POSTED: 7:57 a.m. HST, Aug 4, 2014
LAST UPDATED: 11:52 a.m. HST, Aug 4, 2014
LAS VEGAS >>Most of Nevada was under a flash flood watch on Monday with more rain in the forecast as unseasonably cool weather pushed across the region on the heels of one of the state's hottest July's ever.
Flash flooding closed some streets in northwest Las Vegas during the Monday morning commute after about an inch of rain fell in an hour on Mount Charleston, washing out several roads overnight.
A flash flood watch was in effect until 9 p.m. Monday in parts of Clark and southern Nye county, and in northern Nevada in parts of Elko, Lander, Eureka and Humboldt counties.
Temperatures were between 10 and 15 degrees cooler than usual across the state, the National Weather Service said.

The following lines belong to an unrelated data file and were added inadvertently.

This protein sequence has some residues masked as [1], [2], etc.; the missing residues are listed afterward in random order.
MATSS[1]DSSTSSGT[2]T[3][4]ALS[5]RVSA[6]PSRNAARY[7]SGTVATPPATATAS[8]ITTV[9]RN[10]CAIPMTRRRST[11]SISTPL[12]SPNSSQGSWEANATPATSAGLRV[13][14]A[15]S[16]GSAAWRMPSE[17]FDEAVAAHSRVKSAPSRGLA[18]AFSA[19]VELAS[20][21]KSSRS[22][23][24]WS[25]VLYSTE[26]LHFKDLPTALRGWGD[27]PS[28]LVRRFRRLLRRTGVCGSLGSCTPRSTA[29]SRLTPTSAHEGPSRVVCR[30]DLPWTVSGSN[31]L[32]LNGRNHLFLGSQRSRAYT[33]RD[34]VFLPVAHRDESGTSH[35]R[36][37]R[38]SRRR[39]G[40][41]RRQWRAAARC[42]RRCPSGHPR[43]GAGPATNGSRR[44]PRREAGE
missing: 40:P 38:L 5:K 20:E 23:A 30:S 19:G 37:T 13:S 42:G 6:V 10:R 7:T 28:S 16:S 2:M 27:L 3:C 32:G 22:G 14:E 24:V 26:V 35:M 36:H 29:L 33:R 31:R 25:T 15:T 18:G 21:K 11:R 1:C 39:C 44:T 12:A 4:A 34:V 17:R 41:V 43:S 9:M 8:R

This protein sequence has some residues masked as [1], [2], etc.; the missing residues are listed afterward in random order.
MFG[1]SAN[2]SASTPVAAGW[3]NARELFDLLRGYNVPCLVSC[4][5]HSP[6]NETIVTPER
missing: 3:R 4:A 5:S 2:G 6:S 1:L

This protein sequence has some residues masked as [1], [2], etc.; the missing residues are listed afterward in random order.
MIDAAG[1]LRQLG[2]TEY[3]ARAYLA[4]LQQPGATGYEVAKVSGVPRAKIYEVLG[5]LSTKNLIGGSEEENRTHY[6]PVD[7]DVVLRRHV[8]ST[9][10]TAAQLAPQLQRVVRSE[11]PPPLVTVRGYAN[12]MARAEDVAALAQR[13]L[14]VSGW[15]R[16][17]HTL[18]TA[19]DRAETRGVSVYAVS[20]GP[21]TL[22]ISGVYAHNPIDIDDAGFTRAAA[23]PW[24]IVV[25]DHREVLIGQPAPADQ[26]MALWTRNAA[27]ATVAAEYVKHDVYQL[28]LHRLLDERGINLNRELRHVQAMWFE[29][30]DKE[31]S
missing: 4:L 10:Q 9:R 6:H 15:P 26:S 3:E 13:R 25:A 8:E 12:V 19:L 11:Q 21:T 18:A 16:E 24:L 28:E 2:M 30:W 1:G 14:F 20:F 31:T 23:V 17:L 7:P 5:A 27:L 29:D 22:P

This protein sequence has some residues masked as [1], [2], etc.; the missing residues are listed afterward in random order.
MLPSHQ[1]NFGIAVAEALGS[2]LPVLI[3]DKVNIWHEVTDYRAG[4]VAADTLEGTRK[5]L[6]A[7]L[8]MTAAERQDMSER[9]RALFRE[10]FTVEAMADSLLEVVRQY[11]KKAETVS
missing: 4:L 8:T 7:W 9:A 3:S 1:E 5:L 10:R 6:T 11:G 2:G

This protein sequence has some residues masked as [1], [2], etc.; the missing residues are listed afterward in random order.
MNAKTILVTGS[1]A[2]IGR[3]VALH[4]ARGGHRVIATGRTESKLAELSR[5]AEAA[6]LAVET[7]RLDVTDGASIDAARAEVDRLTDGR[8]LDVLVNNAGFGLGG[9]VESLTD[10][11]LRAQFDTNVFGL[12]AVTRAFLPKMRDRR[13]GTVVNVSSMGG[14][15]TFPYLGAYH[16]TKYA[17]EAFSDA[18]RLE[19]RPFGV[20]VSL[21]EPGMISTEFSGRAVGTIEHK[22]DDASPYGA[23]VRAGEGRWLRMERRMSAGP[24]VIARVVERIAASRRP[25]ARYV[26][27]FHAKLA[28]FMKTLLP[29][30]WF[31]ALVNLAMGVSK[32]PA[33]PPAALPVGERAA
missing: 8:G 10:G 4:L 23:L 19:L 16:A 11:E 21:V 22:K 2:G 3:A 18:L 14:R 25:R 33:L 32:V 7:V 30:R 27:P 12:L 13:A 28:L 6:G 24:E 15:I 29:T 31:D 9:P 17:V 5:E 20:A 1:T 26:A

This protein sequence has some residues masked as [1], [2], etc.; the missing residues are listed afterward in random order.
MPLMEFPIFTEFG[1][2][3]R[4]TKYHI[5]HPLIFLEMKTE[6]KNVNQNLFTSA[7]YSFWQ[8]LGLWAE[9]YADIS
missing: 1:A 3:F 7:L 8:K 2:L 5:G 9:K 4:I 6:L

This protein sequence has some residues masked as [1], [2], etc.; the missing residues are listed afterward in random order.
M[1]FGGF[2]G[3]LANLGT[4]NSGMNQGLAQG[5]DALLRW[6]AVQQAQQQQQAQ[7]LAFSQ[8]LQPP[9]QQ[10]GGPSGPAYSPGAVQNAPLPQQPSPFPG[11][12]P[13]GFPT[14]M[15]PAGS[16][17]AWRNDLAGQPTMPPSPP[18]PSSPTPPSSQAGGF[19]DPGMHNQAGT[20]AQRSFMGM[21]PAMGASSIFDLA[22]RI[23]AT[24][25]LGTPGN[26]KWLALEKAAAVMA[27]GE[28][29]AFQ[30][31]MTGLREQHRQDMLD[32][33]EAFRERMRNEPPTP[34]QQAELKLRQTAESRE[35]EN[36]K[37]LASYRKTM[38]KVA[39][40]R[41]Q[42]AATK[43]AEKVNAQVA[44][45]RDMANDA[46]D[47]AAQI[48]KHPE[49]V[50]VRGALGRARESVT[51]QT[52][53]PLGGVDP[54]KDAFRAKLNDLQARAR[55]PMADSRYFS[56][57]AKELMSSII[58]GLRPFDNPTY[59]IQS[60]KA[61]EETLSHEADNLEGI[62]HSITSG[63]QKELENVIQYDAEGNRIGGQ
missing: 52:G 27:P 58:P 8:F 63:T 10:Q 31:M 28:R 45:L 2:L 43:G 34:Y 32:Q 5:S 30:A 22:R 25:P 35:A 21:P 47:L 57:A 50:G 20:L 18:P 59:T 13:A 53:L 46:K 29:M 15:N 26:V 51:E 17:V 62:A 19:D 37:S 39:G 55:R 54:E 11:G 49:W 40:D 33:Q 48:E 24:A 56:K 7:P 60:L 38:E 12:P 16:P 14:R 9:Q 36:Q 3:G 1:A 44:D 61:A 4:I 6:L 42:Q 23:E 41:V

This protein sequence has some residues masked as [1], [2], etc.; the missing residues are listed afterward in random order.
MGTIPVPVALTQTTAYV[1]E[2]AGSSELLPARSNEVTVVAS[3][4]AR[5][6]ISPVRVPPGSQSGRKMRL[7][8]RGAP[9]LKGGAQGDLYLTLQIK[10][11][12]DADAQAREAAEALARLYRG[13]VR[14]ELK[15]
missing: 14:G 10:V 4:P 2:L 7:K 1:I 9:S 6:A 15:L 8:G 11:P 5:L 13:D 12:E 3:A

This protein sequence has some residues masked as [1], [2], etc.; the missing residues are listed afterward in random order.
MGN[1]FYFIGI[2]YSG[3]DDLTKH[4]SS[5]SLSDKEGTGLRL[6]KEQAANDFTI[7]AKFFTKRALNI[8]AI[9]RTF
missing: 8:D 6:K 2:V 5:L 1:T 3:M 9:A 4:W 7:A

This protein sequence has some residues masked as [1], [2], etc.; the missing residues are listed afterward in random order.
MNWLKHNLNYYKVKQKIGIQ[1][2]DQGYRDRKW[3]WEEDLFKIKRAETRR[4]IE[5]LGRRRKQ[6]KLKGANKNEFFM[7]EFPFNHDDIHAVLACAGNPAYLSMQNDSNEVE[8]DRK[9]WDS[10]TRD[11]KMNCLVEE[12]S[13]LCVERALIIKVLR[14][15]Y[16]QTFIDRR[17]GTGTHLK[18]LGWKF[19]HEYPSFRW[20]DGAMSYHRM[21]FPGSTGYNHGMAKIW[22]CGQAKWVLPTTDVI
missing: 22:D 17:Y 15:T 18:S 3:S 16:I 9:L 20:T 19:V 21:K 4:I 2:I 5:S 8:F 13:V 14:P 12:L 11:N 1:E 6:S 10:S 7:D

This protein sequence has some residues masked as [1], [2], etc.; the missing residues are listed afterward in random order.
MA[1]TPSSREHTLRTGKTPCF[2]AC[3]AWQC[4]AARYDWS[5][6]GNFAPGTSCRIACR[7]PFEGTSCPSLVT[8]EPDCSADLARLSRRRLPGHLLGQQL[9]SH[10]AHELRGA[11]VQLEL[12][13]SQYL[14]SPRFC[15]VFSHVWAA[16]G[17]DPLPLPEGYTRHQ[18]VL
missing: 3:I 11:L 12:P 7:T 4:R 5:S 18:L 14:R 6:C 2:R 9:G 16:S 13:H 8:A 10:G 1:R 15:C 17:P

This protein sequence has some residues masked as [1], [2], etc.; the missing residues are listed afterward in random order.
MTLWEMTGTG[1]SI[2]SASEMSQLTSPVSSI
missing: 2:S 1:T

On Sunday, Death Valley's high of 89 was the coolest ever for Aug. 3, shattering the old record of 104 set in 1945. It was only the seventh time since 1911 that the temperature there had failed to crack 90.
It was in stark contrast to the unusually warm July in Nevada. Winnemucca -- about 160 miles east of Reno -- recorded its warmest monthly average temperature on record in July with 77.5 degrees, the weather service said on Monday.
The heavy rains caused the Nevada Department of Transportation to close a stretch of state Highway 159 about 5 miles east of Red Rock Canyon early Monday to clear debris from high waters. More than an inch of rain fell near Mountain Springs Summit between 4 a.m. and 5 a.m., and about a half inch was recorded in the southwest part of Las Vegas Valley.
In addition to road damage in the Mount Charleston area, the service said the rains caused erosion on Rainbow Canyon Boulevard, a landslide on Kyle Canyon Road and washing out Harris Springs Road.
Minor flooding had receded in the metropolitan area by about 7 a.m.